The foils in Dickens' "Tale of Two Cities" show similarities and differences that illuminate the novel's protagonist, Sydney Carton, and its terrifying antagonist, Mme. He is dedicated to French idealism while Carton languishes alcoholically in his law offices; they love the same woman, Lucie Manette, but only Darnay has the inside track; Darnay's idealism goads Sydney into sacrificing his own life to save the young lovers from the guillotine.
But she leaves an indelible mark. She sits in her wine shop, on the edge of things, knitting, glancing imperceptibly at her customers.
If you were there, you might mistake her for just another well-behaved wife. Part of the transfixing thing about Madame Defarge is the way she communicates with her husband in those first few moments.
With a tiny flick of the eyebrow and nod of the head she makes clear what she is thinking. Dickens has her as a tricoteuse in English, a knitterone of those terrible women who would take their knitting and watch the public beheadings in Paris during the revolution.
They are tough, unforgiving and ruthless.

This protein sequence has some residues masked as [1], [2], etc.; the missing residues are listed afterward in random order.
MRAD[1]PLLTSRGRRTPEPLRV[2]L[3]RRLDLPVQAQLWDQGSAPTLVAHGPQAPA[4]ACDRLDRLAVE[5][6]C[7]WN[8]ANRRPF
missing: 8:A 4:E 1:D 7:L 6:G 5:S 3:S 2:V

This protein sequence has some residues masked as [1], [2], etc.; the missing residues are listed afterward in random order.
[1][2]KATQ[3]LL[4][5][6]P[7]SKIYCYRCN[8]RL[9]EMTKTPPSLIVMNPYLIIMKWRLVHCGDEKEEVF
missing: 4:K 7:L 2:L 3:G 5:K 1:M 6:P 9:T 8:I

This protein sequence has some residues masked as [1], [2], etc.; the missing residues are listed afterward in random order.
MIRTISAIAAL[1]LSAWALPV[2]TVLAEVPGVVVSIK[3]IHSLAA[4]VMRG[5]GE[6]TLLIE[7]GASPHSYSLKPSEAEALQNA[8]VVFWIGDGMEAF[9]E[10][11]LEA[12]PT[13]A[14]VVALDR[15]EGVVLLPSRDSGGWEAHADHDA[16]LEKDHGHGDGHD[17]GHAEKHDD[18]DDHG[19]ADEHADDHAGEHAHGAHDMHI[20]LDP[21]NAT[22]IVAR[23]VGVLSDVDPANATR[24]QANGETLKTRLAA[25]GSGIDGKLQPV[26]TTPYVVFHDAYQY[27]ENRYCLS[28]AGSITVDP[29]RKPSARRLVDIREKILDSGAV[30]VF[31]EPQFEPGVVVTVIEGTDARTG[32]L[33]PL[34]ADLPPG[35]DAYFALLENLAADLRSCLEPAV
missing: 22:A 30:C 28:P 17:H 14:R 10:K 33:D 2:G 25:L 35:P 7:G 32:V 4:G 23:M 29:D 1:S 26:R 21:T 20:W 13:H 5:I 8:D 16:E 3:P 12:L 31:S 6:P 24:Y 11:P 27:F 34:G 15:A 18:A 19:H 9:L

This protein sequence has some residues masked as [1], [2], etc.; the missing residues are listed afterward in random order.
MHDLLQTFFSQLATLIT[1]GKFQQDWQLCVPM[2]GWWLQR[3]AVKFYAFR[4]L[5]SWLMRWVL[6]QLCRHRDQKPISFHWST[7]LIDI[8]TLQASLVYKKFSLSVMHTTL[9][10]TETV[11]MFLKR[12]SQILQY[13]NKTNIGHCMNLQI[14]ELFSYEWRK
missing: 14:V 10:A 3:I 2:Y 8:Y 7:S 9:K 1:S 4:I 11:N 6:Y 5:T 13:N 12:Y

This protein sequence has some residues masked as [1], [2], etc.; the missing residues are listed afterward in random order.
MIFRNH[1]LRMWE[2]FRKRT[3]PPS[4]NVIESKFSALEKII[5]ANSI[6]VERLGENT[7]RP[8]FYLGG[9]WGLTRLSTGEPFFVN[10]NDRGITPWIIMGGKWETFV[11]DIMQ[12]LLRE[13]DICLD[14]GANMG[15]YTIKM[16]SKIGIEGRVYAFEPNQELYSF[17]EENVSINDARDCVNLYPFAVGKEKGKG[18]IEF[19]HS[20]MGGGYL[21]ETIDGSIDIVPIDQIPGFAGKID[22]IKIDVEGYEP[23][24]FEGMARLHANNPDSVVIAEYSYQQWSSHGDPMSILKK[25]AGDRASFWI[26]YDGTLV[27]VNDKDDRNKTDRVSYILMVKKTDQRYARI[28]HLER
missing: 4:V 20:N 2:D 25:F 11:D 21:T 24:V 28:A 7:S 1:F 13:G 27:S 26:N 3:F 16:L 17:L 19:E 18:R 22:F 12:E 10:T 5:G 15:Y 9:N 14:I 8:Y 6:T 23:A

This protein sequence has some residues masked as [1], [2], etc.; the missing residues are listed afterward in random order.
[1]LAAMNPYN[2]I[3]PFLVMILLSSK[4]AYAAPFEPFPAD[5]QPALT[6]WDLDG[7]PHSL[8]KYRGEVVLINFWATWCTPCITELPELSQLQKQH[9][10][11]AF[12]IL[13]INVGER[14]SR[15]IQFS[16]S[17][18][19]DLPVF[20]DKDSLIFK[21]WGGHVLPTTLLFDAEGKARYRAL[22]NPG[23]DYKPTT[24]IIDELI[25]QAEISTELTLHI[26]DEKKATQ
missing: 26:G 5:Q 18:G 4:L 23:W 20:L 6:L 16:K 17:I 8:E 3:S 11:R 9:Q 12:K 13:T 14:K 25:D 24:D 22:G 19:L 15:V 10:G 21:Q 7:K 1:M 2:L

Their knitting may seem harmless, but their needles have sharp points. Madame Defarge takes her knitting one step further — she weaves in the names of the victims of the guillotine.
Her whole being is consumed by revenge and she will not rest until her bloodthirsty desires are satisfied.
Despite his female 'villain' being the barrier to the happiness of innocent people, Dickens never allows us to loathe Madame Defarge:The foils in Dickens' "Tale of Two Cities" show similarities and differences that illuminate the novel's protagonist, Sydney Carton, and its terrifying antagonist, Mme.
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This analysis shows how in "A Tale of Two Cities", Charles Dickens uses the legal profession, to which Sydney Carton belongs, as a symbol for Carton's loss of spirit and ultimate rebirth, by showing how Carton must correct the injustices of the legal system to advance social justice and save his soul.
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Harris. A Tale of Two Cities looks at classic themes and issues that are still present in today’s society: friendship, love, sacrifice, revenge, appearances, work, good vs.
evil, and revolution. Despite being written in the late ’s, it is still relevant to students’ lives.